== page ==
Walter Breen's Complete Encyclopedia of U.S. and Colonial Coins

Discussion in 'Coin Chat' started by ZoidMeister, Sep 9, 2020.

  1. calcol

    calcol Supporter! Supporter

    I have a copy of the big Breen book. He autographed it for me at a club meeting. He was disgusted with the print and binding quality of the book and felt his masterpiece should have been better handled. I chatted with him briefly at club meetings and shows. Was always friendly.

    I’ve used my copy very little, and it’s in great shape. I use specialty books and the internet for most of my research.

    Cal
     
    ZoidMeister likes this.
  2. Avatar

    Guest User Guest



    to hide this ad.
  3. halfcent1793

    halfcent1793 Well-Known Member

    I had my copy of Breen's Complete Encyclopedia rebound when it started coming apart. Since then, it's been fine, and it does get regular use. The binding of his half cent encyclopedia was even worse. I have two copies of that, one of which fell apart, and the other I handle only VERY carefully.
     
    ZoidMeister likes this.
  4. johnmilton

    johnmilton Well-Known Member

    I have seen a few examples of the Breen Encyclopedia which have held together quite well. Northeast Numismatics had one of them. Maybe it was just the luck of the draw.

    My Breen half cent book is still mostly together. Mostly because I don’t use it very much. I sold my collection for “seed money” in the mid 1990s when I started out as a dealer. The trouble the collection had “hit a wall.” All the coins I needed were in “strong hands,” and it would be many years before I would have had a chance to fill the holes.
     
    ZoidMeister and halfcent1793 like this.
  5. Conder101

    Conder101 Numismatist

    As Tibor said, that was a glamor shot. Walter was usually more like how Tibor described him. The bushy hair and beard were a constant but by the time I knew him his personal hygiene had improved, but his choice of clothing hadn't changed. The comment about the pedicure was because Walter always wore sandals. and carried he working copies of his manuscripts around with him in and army duffel bag.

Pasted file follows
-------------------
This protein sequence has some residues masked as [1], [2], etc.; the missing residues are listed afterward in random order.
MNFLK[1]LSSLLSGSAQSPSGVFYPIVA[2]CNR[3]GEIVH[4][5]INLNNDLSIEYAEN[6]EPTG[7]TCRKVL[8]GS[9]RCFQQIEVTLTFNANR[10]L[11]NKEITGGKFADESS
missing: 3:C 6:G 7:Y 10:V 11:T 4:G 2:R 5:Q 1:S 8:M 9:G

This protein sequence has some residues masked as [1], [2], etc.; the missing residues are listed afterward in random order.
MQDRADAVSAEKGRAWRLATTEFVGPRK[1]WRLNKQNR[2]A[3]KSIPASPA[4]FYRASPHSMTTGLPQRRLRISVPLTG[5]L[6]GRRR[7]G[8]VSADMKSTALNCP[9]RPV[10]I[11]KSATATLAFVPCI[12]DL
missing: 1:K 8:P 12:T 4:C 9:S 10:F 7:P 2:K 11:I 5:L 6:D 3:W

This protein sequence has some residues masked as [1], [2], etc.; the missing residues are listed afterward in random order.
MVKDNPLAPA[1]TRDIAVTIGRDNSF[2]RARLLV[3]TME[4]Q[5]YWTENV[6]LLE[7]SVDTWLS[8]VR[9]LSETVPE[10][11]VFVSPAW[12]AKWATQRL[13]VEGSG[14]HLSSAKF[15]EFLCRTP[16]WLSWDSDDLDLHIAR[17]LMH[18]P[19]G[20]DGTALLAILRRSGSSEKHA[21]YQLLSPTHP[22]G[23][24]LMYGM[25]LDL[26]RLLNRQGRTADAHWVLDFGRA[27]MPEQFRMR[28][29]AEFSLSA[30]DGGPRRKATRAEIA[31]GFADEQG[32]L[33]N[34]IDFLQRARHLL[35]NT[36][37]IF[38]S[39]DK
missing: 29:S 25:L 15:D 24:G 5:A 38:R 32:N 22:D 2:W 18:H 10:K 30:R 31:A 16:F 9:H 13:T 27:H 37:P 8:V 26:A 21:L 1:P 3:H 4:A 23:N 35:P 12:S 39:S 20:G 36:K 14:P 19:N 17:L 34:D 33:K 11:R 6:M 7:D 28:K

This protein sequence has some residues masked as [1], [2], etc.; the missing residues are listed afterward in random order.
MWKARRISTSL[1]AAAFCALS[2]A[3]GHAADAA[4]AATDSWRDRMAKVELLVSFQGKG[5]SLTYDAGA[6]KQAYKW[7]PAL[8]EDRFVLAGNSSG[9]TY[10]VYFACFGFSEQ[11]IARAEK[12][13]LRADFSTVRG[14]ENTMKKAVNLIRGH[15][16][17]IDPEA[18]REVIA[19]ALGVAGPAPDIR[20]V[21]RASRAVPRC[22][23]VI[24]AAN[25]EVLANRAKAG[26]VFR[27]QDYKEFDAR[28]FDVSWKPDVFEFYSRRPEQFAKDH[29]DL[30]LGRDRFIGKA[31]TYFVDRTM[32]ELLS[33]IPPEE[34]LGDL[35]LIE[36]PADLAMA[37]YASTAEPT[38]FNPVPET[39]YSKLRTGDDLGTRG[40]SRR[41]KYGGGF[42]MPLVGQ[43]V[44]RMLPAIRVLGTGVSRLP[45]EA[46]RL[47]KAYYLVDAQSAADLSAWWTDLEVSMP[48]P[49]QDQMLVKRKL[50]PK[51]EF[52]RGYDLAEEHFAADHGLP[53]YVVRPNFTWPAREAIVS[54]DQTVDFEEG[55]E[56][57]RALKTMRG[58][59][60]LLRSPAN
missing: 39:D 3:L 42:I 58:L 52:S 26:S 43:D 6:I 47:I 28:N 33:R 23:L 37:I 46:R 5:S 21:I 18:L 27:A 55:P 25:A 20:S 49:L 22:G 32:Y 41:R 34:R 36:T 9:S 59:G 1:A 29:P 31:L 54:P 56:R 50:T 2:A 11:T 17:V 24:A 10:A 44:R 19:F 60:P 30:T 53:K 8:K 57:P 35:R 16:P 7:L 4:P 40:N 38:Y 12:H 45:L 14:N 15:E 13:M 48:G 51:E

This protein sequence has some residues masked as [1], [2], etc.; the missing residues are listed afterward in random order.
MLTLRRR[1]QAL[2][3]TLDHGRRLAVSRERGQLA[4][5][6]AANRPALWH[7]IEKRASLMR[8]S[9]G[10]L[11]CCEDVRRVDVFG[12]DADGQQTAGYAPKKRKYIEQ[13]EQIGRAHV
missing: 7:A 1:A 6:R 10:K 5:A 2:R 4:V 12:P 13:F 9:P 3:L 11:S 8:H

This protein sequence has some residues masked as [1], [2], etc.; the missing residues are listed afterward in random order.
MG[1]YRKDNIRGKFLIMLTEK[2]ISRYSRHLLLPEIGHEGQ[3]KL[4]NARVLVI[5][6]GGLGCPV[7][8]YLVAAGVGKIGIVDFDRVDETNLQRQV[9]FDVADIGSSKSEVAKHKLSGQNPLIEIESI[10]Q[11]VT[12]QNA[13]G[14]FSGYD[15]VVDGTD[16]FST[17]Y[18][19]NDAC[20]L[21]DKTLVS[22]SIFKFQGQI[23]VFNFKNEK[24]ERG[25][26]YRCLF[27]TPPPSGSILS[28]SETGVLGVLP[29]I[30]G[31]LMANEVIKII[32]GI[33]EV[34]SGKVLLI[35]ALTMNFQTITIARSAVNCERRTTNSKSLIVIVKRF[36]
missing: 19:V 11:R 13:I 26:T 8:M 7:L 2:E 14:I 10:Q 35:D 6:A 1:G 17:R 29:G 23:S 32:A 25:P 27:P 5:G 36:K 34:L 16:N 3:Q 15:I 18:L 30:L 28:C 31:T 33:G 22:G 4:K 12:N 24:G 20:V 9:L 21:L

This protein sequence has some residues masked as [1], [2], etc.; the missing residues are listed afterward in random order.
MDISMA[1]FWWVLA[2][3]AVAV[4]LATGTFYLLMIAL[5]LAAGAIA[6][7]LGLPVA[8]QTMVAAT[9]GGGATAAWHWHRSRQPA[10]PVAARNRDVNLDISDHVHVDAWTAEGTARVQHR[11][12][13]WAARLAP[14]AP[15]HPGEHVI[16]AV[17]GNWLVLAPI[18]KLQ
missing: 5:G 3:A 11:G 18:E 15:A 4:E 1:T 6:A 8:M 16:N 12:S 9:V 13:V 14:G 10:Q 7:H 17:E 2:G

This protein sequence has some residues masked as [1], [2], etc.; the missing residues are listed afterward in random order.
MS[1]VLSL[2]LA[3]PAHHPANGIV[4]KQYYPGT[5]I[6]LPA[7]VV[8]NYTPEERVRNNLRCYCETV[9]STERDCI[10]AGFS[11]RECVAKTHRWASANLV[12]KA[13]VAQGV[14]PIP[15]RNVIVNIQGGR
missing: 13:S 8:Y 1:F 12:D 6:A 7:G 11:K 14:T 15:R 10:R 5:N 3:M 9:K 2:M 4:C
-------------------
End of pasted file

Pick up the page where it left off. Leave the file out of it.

ZoidMeister likes this.
  6. Insider

    Insider Talent on loan from...

    physics-fan3.14, posted: "Breen's book may have been useful when it was written.
    In the decades since, much new information has been researched, many of his fantasies have been debunked, and decades worth of updated rarity figures have been counted."

    I agree.

    "If you want it for historical use, great. If you want it for actual numismatic use, a copy of the Mega Red Book is going to be far more reliable."

    I write this with all due respect to the Redbook Series and its publishers. To compare that book with the Breen book has to be a joke! The Redbook is a nice reference for beginners to look up mintages and coin specifications. It also includes many popular varieties and some history about the coins themselves. It is a great STARTER reference. The Mega Redbook is no Breen Encyclopedia and does not try to be.

    If you're interested in a particular series, I'd recommend a specialist book on that series."

    I agree if one exists.
     
    yakpoo, tibor and ZoidMeister like this.
  7. calcol

    calcol Supporter! Supporter

    Are there any US series (other than very recent, modern series) for which a specialist book doesn't exist? I know for some series, the most recent specialist books are pretty old. But they still exist if you can get your hands on one. I've been looking for a copy of Swoger's medal book for a while with no success.

    Cal
     
    ZoidMeister likes this.
  8. Insider

    Insider Talent on loan from...

    First of all, you can find publications on just about every series. Unfortunately, some are out of print, rare and expensive like the one on 3c nickel coins. Others are a bunch of "fluff'' marketed as "complete." Others are virtually obsolete. For example, Trade dollars have no reference that is not obsolete.